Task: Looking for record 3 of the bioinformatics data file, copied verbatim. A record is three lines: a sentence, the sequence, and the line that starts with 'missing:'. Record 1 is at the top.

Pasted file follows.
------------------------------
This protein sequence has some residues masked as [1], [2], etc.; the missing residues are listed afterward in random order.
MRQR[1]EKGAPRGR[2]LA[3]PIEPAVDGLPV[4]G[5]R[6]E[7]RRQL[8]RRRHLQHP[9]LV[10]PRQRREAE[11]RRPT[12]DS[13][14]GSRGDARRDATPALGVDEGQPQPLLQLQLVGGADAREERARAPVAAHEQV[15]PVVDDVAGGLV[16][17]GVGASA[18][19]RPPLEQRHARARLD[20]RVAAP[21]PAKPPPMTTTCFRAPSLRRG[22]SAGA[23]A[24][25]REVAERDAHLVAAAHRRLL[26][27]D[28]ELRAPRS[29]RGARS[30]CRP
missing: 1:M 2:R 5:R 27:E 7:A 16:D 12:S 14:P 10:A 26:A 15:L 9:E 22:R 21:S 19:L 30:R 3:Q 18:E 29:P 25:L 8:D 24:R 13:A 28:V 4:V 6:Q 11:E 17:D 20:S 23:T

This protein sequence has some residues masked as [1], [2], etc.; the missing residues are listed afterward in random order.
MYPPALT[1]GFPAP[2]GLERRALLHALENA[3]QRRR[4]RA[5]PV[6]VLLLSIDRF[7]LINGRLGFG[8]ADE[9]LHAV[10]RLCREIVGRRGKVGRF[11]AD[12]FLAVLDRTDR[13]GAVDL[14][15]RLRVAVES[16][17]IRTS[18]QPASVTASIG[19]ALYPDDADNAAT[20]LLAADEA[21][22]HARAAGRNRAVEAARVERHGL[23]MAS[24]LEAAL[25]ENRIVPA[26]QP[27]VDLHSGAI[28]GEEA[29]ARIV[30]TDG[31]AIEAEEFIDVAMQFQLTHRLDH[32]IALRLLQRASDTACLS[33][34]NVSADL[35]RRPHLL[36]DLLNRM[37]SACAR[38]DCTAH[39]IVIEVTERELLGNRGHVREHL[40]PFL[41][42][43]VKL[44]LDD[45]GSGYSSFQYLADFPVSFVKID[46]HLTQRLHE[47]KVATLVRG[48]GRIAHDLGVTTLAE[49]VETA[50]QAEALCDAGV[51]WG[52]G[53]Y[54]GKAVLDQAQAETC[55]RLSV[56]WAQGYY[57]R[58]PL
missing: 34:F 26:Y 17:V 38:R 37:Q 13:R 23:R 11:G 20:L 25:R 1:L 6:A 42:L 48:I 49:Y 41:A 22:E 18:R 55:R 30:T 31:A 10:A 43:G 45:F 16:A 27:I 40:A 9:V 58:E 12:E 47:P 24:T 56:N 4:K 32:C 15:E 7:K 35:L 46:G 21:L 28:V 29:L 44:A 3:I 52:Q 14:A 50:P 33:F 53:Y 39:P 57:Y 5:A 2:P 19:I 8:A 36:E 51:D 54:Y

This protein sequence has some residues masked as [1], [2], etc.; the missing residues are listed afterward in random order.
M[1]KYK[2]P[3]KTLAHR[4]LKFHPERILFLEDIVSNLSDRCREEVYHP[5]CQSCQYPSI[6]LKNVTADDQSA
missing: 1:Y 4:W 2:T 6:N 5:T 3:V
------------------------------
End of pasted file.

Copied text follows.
This protein sequence has some residues masked as [1], [2], etc.; the missing residues are listed afterward in random order.
M[1]KYK[2]P[3]KTLAHR[4]LKFHPERILFLEDIVSNLSDRCREEVYHP[5]CQSCQYPSI[6]LKNVTADDQSA
missing: 1:Y 4:W 2:T 6:N 5:T 3:V